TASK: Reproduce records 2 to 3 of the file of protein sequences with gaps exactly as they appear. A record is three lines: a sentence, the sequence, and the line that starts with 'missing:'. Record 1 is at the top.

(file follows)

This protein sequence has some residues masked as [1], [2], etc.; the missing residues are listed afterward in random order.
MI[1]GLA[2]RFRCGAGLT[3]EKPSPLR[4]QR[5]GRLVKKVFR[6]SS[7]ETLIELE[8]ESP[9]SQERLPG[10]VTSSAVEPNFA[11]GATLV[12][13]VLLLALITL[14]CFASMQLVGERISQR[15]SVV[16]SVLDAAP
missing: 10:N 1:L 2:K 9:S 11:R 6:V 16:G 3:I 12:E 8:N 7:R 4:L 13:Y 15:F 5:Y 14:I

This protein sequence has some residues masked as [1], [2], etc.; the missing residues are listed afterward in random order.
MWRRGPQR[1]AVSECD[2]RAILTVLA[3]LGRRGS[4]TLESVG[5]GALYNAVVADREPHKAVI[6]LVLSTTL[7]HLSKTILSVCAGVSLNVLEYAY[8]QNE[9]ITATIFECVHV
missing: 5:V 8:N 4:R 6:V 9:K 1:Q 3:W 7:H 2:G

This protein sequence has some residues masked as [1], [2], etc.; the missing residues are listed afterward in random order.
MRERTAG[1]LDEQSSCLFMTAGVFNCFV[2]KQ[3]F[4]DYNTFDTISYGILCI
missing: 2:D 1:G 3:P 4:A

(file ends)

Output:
This protein sequence has some residues masked as [1], [2], etc.; the missing residues are listed afterward in random order.
MWRRGPQR[1]AVSECD[2]RAILTVLA[3]LGRRGS[4]TLESVG[5]GALYNAVVADREPHKAVI[6]LVLSTTL[7]HLSKTILSVCAGVSLNVLEYAY[8]QNE[9]ITATIFECVHV
missing: 5:V 8:N 4:R 6:V 9:K 1:Q 3:W 7:H 2:G

This protein sequence has some residues masked as [1], [2], etc.; the missing residues are listed afterward in random order.
MRERTAG[1]LDEQSSCLFMTAGVFNCFV[2]KQ[3]F[4]DYNTFDTISYGILCI
missing: 2:D 1:G 3:P 4:A